Pulp and Paper Manufacturing Process in the paper industry
Paper plays a key role in our daily life and papers have been used for many years from now. Papers are made with the pulp of the woods, which is an Eco-friendly product.
Paper is made through the following processes:
1) Pulping procedure will be done to separate and clean the fibers
2) Refining procedure will be followed after pulping processes
3) Dilution process to form a thin fiber mixture
4) Formation of fibers on a thin screened
5) Pressurization to enhance the materials density
6) Drying to eliminate the density of materials
7) Finishing procedure to provide a suitable surface for usgae
Pulp and paper are made from cellulosic fibers and other plant materials. Some synthetic materials may be used to impart special qualities to the finished product. Paper is made from wood fibers, but rags, flax, cotton linters, and bagasse (sugar cane residues) are also used in some papers. Used paper is also recycled, and after purifying and sometimes deinking, it is often blended with virgin fibers and reformed again into paper. Products such as cellulose acetate, rayon, cellulose esters that are made from cellulose will be used for packaging films, explosives.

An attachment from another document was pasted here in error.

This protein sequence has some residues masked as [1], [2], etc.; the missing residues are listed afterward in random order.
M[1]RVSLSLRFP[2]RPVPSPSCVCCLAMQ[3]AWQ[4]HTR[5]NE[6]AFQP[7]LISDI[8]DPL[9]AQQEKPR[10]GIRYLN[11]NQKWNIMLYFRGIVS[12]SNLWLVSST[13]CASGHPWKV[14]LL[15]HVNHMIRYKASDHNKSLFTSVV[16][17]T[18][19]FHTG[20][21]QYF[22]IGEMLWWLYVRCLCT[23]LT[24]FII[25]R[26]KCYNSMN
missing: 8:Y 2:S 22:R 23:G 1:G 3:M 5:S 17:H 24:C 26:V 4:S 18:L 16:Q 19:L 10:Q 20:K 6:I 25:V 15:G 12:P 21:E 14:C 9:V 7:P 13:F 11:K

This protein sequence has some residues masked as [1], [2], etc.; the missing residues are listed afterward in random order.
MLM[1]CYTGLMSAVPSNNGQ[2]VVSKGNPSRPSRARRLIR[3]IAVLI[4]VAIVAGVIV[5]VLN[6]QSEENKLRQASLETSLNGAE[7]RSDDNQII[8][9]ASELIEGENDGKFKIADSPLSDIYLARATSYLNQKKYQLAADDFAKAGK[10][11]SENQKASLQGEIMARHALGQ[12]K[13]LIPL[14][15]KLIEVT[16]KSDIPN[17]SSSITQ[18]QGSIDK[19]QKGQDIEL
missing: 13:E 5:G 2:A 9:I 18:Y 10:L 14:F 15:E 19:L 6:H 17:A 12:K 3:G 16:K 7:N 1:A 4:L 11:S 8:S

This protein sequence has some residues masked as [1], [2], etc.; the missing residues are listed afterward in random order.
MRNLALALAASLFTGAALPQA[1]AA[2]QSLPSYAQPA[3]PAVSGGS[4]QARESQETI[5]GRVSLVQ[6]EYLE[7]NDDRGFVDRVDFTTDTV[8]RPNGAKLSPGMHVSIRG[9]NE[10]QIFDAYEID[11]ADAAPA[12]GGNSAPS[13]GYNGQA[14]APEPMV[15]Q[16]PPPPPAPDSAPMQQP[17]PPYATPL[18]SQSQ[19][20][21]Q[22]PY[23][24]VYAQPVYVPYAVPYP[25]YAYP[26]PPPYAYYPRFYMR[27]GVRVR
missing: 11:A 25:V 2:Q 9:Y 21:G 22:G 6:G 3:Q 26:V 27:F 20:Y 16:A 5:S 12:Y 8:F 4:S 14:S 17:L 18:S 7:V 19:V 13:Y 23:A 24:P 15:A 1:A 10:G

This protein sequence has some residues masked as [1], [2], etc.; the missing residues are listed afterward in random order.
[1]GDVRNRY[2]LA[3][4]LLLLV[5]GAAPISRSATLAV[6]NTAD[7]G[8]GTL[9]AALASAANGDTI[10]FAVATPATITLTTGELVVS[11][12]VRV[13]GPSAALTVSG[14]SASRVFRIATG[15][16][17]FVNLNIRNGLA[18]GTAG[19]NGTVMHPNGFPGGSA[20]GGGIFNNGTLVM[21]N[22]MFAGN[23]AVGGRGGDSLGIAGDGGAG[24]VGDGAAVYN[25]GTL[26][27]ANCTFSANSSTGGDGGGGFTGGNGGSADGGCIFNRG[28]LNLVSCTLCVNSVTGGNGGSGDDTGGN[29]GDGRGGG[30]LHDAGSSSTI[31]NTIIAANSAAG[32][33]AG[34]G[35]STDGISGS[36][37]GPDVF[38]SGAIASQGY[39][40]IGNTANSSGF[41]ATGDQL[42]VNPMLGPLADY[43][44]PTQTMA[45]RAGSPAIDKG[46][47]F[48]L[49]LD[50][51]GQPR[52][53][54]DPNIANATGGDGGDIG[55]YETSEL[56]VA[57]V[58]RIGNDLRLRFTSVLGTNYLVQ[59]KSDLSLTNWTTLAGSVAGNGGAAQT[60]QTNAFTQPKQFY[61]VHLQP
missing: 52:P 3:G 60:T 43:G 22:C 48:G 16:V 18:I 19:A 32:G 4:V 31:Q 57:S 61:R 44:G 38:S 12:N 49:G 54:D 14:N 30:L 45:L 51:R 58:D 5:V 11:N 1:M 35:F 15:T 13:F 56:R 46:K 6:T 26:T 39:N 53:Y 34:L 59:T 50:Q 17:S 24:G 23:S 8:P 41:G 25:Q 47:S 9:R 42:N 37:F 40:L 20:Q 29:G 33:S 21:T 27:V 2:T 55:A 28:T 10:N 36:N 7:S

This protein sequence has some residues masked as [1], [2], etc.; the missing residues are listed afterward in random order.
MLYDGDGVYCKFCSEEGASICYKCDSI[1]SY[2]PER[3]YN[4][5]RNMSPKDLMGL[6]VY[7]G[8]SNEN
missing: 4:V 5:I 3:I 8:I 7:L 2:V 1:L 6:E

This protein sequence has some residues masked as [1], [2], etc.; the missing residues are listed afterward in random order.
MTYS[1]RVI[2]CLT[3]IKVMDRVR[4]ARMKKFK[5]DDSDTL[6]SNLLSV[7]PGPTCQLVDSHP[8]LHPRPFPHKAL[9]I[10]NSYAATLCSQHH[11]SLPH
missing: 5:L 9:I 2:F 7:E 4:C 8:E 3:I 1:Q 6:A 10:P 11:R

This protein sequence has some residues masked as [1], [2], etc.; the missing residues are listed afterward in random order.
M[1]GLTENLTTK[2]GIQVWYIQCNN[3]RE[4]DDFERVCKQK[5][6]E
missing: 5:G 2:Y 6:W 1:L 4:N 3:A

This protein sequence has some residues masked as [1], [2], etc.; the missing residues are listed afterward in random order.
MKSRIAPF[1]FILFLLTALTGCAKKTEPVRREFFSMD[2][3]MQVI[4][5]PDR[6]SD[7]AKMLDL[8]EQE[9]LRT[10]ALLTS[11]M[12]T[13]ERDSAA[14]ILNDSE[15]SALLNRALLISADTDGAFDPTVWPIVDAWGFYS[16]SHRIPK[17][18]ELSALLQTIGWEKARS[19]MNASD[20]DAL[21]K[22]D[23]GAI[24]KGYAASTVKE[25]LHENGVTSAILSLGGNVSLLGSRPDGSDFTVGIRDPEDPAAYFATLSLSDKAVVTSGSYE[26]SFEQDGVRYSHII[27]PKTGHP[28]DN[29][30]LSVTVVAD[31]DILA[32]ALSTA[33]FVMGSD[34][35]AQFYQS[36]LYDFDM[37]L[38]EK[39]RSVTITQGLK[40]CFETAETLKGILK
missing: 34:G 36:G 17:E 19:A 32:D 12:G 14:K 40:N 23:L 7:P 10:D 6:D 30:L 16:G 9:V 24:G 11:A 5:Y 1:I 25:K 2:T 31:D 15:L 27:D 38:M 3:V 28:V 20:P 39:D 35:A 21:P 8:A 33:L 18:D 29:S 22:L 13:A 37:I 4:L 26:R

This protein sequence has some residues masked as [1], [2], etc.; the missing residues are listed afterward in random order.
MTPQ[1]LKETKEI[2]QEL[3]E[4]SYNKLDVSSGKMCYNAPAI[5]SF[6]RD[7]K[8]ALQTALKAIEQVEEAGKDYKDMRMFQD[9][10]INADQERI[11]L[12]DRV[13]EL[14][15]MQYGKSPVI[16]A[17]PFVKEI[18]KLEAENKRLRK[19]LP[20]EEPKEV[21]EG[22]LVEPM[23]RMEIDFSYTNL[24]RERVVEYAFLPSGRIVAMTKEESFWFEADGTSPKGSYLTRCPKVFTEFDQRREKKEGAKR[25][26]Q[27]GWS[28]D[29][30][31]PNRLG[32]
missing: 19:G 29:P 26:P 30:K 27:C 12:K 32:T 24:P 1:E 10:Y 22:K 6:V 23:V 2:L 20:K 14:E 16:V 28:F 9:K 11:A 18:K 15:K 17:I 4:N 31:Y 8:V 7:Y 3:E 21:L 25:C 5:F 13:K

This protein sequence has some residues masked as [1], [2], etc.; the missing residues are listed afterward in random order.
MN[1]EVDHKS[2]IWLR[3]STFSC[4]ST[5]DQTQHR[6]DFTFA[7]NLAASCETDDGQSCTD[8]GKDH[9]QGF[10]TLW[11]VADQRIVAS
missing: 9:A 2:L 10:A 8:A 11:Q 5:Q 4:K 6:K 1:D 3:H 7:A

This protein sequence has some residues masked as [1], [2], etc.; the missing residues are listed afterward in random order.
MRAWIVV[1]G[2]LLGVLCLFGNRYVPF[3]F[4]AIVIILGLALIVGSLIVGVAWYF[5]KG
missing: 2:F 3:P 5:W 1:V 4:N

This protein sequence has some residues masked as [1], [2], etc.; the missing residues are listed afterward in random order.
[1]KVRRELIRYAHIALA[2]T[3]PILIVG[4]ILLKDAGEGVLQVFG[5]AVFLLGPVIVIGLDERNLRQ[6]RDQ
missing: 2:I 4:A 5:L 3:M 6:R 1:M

The pulping process is aimed at removing lignin without loosing fiber strength, thereby freeing the fibers and removing impurities that cause discoloration and possible future disintegration of the paper.
Hemicellulose plays an important role in fiber-to-fiber bonding in papermaking. It is similar to cellulose in composition and function. Several extractives such as waxes, oleoresins are contained in wood but they do not contribute to its strength properties; these too are removed during the pulping process.
The fiber extracted from any plant can be used for paper. However, the strength and quality of fiber, and other factors complicate the pulping process. In general, the softwoods (e.g., pines, firs, and spruces) yield long and strong fibers that contribute strength to paper and they are used for boxes and packaging.
Hardwoods produce a weaker paper as they contain shorter fibers. Softwoods are smoother, transparent, and better suited for printing. Softwoods and hardwoods are used for paper-making and are sometimes mixed to provide both strength and print ability to the finished product.